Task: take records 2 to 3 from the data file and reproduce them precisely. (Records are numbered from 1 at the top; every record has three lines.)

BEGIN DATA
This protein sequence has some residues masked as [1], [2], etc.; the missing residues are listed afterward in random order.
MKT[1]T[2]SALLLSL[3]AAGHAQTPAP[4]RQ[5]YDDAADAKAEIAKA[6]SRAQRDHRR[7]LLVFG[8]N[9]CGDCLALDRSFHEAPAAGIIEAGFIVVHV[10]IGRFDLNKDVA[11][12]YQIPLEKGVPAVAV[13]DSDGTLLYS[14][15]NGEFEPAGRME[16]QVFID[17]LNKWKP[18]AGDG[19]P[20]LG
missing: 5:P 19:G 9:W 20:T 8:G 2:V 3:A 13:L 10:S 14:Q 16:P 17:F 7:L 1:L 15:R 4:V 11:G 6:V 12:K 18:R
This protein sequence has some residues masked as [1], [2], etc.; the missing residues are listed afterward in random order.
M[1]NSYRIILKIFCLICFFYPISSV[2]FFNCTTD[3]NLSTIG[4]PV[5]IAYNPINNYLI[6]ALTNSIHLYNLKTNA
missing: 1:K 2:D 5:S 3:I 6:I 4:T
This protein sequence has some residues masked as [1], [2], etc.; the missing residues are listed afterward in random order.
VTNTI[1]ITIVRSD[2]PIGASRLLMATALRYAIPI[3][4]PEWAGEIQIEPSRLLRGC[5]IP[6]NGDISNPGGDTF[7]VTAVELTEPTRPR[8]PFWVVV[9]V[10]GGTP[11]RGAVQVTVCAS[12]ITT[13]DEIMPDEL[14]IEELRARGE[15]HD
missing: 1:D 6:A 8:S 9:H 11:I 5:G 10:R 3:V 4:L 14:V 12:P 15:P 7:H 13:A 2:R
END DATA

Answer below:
This protein sequence has some residues masked as [1], [2], etc.; the missing residues are listed afterward in random order.
M[1]NSYRIILKIFCLICFFYPISSV[2]FFNCTTD[3]NLSTIG[4]PV[5]IAYNPINNYLI[6]ALTNSIHLYNLKTNA
missing: 1:K 2:D 5:S 3:I 6:I 4:T
This protein sequence has some residues masked as [1], [2], etc.; the missing residues are listed afterward in random order.
VTNTI[1]ITIVRSD[2]PIGASRLLMATALRYAIPI[3][4]PEWAGEIQIEPSRLLRGC[5]IP[6]NGDISNPGGDTF[7]VTAVELTEPTRPR[8]PFWVVV[9]V[10]GGTP[11]RGAVQVTVCAS[12]ITT[13]DEIMPDEL[14]IEELRARGE[15]HD
missing: 1:D 6:A 8:S 9:H 11:I 5:G 10:R 3:V 4:L 14:V 12:P 15:P 7:H 13:A 2:R